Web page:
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1960s



  • The Real Abbie Hoffman

    by Nathan J. Robinson

    While The Trial of the Chicago 7 is sympathetic to Hoffman, it also softens him in a way that ultimately amounts to historical fabrication.



  • Joe Biden's Non-Radical 1960s

    As a young adult in troubled times, Joe Biden steered a moderate course toward public life. For supporters and critics alike, it seems Joe has always been Joe. 



  • Getting to Freedom City (Review)

    by Robin D.G. Kelley

    Historian Robin Kelley reviews Mike Davis and Jon Weiner's "Set the Night on Fire," which chronicles the growth of resistance to inequality and miltarized policing in 1960s Los Angeles.



  • How Jimi Hendrix’s London Years Changed Music

    A new book, at the 50th anniversary of the guitar master's death, takes Jimi Hendrix's leap from chitlin circuit sideman to London sensation as a turning point for rock music. 


  • One of the Chicago 7 Reflects on Dissident Politics Then and Now

    by Lee Weiner

    A veteran of dissident politics in the 1960s warns that while today's broad coalition of activists for a more just and democratic America are on the right track, they must learn from the mistakes of an older generation and find ways to keep united despite difference.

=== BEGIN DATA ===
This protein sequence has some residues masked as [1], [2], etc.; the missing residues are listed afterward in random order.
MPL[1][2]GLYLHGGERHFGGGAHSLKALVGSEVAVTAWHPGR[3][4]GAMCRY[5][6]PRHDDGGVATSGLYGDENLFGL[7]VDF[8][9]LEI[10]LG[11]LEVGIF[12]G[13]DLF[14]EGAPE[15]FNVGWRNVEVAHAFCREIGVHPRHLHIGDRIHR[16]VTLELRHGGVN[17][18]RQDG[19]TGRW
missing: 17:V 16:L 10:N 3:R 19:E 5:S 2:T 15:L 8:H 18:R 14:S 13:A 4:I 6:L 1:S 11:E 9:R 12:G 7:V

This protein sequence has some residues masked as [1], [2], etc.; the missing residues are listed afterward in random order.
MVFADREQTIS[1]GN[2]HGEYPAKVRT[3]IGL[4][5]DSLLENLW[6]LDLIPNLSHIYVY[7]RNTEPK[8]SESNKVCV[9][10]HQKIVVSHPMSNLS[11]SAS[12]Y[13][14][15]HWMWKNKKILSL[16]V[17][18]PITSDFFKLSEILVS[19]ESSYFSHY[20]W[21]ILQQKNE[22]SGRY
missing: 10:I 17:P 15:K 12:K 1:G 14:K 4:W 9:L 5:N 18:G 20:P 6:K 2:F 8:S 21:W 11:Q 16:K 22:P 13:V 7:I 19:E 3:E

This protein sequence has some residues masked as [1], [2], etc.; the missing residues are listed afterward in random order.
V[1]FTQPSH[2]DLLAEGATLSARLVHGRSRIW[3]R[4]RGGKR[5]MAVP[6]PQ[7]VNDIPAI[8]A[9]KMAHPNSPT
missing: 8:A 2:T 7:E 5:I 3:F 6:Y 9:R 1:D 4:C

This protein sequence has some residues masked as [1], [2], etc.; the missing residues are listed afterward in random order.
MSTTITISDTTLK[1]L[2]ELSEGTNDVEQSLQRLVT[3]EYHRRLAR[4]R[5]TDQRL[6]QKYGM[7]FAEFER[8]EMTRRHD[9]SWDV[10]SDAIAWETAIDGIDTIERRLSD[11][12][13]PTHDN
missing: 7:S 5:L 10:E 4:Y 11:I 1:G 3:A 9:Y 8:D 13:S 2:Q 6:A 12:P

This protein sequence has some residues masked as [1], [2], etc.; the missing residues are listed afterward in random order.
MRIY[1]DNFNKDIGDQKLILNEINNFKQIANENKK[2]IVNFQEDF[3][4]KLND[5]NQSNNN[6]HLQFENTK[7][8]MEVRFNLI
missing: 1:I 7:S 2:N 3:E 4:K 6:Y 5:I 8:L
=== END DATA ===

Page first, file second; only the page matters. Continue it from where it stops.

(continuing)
• The Fiftieth Anniversary of the Black Action Movement and the Way Forward

    by Martin Halpern

    Activists in today’s struggles against institutionalized racism and for black lives can benefit from studying a local victory of fifty years ago. In the spring of 1970, the Black Action Movement (BAM) at the University of Michigan led a thirteen-day strike that won a commitment to change by the university administration.



  • George Floyd’s Death Is a Failure of Generations of Leadership

    by Elizabeth Hinton

    To begin to dismantle the socioeconomic conditions that led to Mr. Floyd’s premature death, we can look to the principles of community representation and grass-roots empowerment that steered the early development of Johnson’s domestic program.